The strategy of the emir of Qatar, Sheikh Tamim bin Hamad al-Thani, to try to purchase Manchester United while also owning Paris Saint-Germain will be to demonstrate to Uefa that each club will be controlled by a separate entity. Buying a minority stake in United is not currently of interest, it is understood.
Uefa rules do not allow clubs that can meet in the same competition, such as the Champions League, to have the same owner. Those driving the Qatar interest are conscious of this and a solution is being sought. The current one would be to demonstrate to Uefa that United would not be administered by the same structure and personnel as PSG.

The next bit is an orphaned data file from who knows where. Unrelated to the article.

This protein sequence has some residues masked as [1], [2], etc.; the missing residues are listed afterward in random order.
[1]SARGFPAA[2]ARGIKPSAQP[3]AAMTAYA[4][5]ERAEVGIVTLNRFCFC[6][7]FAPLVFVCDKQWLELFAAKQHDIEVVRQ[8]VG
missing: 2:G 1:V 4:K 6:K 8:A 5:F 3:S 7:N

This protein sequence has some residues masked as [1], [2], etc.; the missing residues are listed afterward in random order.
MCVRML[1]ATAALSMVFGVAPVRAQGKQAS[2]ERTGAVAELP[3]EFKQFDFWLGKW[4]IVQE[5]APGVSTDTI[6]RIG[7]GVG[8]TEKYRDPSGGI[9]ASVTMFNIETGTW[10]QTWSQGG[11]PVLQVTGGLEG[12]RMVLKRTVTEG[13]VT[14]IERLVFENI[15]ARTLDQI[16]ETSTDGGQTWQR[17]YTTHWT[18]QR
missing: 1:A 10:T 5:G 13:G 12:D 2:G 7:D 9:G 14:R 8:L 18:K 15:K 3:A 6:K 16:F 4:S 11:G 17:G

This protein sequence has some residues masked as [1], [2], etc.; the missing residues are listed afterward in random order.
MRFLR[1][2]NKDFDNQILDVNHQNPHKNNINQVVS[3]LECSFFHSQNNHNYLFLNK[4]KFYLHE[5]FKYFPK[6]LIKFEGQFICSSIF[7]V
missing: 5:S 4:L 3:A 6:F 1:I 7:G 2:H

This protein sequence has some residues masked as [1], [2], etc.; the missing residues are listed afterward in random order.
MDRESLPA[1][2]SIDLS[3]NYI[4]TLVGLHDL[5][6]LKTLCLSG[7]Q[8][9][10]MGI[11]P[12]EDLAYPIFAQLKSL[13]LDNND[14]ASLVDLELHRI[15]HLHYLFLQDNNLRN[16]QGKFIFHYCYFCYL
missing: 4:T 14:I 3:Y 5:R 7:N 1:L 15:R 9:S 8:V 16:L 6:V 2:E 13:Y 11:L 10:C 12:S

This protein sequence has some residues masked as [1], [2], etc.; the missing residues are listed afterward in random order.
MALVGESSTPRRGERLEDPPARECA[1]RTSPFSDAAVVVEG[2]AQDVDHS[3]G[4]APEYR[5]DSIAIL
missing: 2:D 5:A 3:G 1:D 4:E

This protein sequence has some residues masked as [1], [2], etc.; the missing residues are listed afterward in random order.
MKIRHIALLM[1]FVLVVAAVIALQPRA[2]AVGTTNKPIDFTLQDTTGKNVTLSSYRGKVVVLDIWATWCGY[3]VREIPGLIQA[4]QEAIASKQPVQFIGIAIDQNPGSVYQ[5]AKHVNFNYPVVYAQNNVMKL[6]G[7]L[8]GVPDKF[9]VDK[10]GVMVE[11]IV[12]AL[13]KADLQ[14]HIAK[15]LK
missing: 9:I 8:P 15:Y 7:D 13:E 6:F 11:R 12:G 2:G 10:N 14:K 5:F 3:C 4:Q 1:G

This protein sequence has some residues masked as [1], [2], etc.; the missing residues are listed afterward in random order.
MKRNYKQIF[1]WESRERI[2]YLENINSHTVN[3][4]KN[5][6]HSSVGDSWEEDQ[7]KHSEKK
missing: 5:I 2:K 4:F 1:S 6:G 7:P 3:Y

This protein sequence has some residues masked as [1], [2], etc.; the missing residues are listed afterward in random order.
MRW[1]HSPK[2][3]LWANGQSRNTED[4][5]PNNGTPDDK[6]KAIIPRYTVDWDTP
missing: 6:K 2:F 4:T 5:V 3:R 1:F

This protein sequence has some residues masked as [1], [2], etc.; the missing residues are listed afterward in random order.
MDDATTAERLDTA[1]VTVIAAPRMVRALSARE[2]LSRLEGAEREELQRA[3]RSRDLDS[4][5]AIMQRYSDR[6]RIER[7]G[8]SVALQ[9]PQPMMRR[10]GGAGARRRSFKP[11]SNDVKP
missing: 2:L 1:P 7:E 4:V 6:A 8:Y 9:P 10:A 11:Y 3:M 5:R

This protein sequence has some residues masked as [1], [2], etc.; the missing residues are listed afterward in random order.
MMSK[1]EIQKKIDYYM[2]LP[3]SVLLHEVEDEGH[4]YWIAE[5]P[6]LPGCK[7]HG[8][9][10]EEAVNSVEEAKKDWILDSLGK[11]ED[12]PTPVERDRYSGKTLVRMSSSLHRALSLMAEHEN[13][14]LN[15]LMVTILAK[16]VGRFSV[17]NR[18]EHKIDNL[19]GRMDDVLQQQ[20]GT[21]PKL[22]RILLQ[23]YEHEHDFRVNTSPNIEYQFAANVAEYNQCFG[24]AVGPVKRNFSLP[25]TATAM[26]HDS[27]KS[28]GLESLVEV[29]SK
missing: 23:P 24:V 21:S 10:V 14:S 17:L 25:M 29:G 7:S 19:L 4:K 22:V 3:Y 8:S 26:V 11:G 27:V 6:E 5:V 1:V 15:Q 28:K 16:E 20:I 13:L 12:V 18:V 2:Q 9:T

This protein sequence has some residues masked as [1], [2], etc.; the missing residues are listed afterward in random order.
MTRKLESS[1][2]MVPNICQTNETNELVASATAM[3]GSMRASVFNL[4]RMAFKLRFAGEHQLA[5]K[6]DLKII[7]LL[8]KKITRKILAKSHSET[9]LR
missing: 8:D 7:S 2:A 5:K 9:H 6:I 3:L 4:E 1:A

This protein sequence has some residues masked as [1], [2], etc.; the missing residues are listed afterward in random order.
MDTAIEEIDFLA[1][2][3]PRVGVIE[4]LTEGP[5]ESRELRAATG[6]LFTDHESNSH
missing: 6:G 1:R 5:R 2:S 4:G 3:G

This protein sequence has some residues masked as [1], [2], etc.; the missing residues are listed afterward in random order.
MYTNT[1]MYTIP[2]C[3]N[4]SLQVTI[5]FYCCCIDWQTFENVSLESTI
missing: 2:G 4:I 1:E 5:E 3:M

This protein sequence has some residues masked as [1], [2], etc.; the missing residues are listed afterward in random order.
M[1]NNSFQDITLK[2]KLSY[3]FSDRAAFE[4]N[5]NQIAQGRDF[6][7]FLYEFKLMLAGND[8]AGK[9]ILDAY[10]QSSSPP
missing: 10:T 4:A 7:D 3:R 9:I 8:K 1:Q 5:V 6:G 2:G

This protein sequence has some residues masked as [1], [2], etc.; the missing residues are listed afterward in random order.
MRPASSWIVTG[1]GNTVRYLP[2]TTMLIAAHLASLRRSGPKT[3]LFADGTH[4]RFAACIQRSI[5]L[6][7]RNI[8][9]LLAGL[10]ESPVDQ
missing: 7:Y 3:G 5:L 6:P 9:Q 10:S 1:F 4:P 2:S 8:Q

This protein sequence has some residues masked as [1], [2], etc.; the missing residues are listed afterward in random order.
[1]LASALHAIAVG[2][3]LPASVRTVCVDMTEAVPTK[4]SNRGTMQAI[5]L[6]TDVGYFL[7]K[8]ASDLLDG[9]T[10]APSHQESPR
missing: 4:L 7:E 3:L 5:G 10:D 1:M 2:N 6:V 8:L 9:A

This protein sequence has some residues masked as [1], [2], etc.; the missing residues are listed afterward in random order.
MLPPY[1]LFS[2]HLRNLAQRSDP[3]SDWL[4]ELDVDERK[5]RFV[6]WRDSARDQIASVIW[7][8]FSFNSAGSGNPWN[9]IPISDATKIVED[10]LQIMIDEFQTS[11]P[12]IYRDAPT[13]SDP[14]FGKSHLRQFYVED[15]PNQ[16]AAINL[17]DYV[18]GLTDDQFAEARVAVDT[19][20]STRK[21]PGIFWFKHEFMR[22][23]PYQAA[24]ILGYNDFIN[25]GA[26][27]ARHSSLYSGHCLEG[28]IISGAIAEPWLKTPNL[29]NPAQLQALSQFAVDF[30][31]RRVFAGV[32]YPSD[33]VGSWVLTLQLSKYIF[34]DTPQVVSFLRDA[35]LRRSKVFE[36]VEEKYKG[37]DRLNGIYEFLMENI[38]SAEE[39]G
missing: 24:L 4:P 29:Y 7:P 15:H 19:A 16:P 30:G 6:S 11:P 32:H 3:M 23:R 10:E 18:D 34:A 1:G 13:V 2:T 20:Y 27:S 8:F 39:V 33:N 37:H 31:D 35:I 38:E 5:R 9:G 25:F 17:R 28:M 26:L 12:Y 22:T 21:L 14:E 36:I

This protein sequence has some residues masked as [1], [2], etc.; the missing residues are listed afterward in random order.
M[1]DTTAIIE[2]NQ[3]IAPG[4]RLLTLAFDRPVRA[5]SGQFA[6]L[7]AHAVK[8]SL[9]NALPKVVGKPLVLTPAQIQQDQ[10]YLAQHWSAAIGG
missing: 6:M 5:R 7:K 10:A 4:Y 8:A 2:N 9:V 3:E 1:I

There is some confidence that this would be accepted, particularly as there is a precedent in Red Bull Salzburg and RB Leipzig, where the ultimate proprietor is Red Bull GmbH. In September 2018 the Austrian and German clubs faced each other in the Europa League.
Nasser al-Khelaifi, the PSG president and chairman of their owner, Qatar Sports Investments, is a powerful figure within Uefa. The 49-year-old is chairman of the European Club Association, which is the collective of 220 clubs, and has considerable leverage in driving policy within the governing body. When the proposed European Super League became public in April 2021, Khelaifi stood with Uefa by refusing to take PSG into the proposed competition.